Religious minorities in Iran are free to perform their religious duties and Iran is home to a significant number of Christians and Jews.

Iran PressIran news: The narrow, winding lanes of the Jolfa neighborhood in Iran’s central Isfahan province, along the southern bank of Zayandeh-Rud River, are still basking in the ambiance of Christmas and New Year’s celebrations.

The largest quarter of Armenian Christians in Iran, who make up the bulk of the country’s Christian population, is situated in the heart of Iran’s cultural capital and comes alive around Christmas every year, the Anadolu Agency reported. 

Like many of his friends, for 34-year-old theater artist Kaveh Moallemi, a visit to Vanak Church, also known as the Holy Savior Cathedral, is an integral part of the annual Christmas festivities.

The 17th-century cathedral has long been a prime tourist attraction in Jolfa, which Moallemi refers to as a “mini country” of minority Christians in Iran.

“As an Iranian Christian, I feel at home in Jolfa,” he told Anadolu Agency. “To listen to church bells, go for prayer meetings, attend cultural events and mix with fellow Christians -- it can’t get any better.”

In the capital of Tehran, there are also a few popular meeting points for the city’s small number of Christians, most notably St. Vartan Church on Dah Metri Aramaneh Street and St. Sarkis Church on Villa Avenue -- not far from the city’s busy nerve center.

Mirzaye Shirazi Street and Nejatollahi Street, in the vicinity of the churches, witness a large rush of shoppers for Christmas, looking for Santa Claus dolls, artificial pine trees, colorful lights and pastries.

Around 300,000 to 370,000 Christians live in Iran, mostly of Armenian background, as well as Assyrians, Catholics, Protestants and Evangelicals, who are scattered across major Iranian cities like Tehran, Isfahan, Shiraz and Tabriz.

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Christians in Iran

Most Christians in Iran are financially well-off owing to their presence in important businesses, most famously in food and confectionaries. They own and run many shops in central Tehran and other cities.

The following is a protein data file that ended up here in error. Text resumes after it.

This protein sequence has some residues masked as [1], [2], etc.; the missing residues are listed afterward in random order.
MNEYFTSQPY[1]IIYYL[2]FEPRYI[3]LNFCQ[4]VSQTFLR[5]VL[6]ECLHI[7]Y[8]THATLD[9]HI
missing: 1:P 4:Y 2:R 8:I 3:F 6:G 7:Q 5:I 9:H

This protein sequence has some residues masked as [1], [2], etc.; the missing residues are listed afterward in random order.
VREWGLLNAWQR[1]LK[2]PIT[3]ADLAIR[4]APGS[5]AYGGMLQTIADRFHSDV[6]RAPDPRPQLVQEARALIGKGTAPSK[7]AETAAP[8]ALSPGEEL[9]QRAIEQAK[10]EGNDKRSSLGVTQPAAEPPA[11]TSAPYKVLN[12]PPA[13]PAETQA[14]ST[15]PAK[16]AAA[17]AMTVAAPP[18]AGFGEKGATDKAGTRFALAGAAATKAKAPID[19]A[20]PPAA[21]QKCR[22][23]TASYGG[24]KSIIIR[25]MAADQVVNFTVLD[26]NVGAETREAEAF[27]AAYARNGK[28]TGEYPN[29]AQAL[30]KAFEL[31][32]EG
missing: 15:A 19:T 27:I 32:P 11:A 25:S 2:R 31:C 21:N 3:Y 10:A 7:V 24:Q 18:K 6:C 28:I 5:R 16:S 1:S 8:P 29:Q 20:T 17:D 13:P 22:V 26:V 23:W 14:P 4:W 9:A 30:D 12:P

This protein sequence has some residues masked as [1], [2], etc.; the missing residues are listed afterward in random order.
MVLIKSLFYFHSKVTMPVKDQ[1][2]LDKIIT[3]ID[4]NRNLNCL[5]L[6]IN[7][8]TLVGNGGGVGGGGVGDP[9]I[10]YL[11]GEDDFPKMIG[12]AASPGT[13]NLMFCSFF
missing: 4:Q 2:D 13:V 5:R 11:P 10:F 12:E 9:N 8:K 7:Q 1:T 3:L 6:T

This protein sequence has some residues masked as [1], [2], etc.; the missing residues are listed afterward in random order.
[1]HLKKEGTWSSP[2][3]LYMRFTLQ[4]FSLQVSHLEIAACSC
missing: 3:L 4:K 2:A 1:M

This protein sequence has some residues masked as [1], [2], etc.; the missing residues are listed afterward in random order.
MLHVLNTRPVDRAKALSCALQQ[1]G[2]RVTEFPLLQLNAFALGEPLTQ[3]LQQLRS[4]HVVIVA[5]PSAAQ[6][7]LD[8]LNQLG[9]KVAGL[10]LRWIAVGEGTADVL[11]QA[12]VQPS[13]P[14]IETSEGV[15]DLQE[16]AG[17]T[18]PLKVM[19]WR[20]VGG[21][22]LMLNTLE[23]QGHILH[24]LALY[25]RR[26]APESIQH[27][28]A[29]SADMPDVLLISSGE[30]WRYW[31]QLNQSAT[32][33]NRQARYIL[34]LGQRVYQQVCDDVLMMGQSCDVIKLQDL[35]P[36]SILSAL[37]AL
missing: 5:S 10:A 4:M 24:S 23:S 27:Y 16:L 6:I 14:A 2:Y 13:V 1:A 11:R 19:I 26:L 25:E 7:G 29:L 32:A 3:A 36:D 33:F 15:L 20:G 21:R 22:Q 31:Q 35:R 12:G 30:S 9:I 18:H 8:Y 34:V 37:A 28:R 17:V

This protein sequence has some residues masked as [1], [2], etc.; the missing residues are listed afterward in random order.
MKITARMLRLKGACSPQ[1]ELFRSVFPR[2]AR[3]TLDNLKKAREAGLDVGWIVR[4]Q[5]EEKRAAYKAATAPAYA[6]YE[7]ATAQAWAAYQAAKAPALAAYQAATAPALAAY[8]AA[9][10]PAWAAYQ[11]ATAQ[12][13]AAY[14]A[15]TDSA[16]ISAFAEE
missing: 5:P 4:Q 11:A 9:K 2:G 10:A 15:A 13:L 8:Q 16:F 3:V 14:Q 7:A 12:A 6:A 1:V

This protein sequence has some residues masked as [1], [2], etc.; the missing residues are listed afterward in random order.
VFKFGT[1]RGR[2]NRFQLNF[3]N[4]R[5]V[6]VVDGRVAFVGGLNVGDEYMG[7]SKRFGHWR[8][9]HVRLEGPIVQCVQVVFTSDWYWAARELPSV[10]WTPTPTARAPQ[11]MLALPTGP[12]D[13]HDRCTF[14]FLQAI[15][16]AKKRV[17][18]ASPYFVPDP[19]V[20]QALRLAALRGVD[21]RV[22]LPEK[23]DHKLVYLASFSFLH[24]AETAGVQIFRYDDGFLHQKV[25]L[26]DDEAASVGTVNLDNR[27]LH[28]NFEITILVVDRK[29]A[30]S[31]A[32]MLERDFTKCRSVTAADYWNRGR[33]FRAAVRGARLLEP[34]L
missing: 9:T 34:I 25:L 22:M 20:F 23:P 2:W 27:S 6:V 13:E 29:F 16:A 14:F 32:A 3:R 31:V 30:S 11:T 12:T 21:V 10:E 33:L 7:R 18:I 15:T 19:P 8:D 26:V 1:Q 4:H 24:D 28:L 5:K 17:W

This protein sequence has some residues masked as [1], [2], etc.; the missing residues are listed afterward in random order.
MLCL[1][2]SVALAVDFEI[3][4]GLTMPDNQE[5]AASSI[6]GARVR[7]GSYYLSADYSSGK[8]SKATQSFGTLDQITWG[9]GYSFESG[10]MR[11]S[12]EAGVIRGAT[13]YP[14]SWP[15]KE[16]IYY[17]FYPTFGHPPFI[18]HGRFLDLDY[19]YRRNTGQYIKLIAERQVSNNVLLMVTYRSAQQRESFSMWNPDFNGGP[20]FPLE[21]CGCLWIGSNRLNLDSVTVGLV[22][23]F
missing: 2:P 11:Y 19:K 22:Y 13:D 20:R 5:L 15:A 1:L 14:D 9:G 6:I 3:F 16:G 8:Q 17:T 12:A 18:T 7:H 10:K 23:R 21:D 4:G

Many attribute it to the fact that all government jobs are not open to religious minorities like Christians in Iran, while some believe it is because Armenian Christians have traditionally been associated with business and trade.

“The question of freedom or religious tolerance vis-a-vis religious minorities in Iran has no easy answers, but the overall picture is not very grim,” a member of the Iranian Christian Association based in Tehran told Anadolu Agency. He chose not to be identified for this piece.

He said government jobs are “fewer” for Christians but they have seats reserved in parliament -- two for Armenian Christians and one for Assyrian Christians, voted by their respective community constituents.

Christian students, he elaborated, are free to apply for school and university admissions in Iran, as well as higher education scholarships. They also run their community-based schools, even though the curriculum is decided by the government.

The Christian Broadcast Network, a US-based conservative evangelical television station, in a 2018 report claimed that Christianity was “growing faster” in Iran “than any other country,” pointing to the phenomenon of religious conversions in Iran that is banned by law.

The Supreme Court, in a path-breaking ruling in November, said preaching Christianity through houses or churches does not constitute a crime.

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Jews in Iran

A tiny minority of Jews also resides here, even though with little visibility in public spaces.

Quite remarkably, a popular synagogue in Tehran’s Yusuf Abad neighborhood, close to the city’s busiest intersection, functions without any security cover.

Siyamak More Sedgh, an Iranian Jewish politician and two-time member of parliament, cites it to make his point about religious tolerance in Iran.

“There are few countries where synagogues don’t require any form of protection and Iran is one of them,” Sedgh told Anadolu Agency, adding that there is “no record of organized crime” against religious minorities in the country where Islam is the state religion.

There are around 12,000 to 15,000 Jews in Iran, according to conservative estimates. Prior to the 1979 revolution, Iranian Jews numbered 150,000, many of whom fled abroad after the last monarch Mohammad Reza Pahlavi was deposed.

Today, Iranian Jews, a minuscule minority in a country of 80 million, share a good rapport with reformists and conservatives. They have one reserved seat in parliament, which Sedgh held between 2008 and 2020.

What has helped them integrate into the predominantly Muslim Iranian society is the fact that they see themselves are Iranian first.

Muslim nations have always respected followers of other faiths

Sedgh, who also heads Dr. Sapir Hospital and Charity Center, a Jewish charitable institution in Tehran, said the difference between Europeans and Muslims is that Muslim nations “have always respected followers of other faiths.”

“In Europe, the concept of religious tolerance became trendy when people turned their backs on religion and embraced laicism,” he said.


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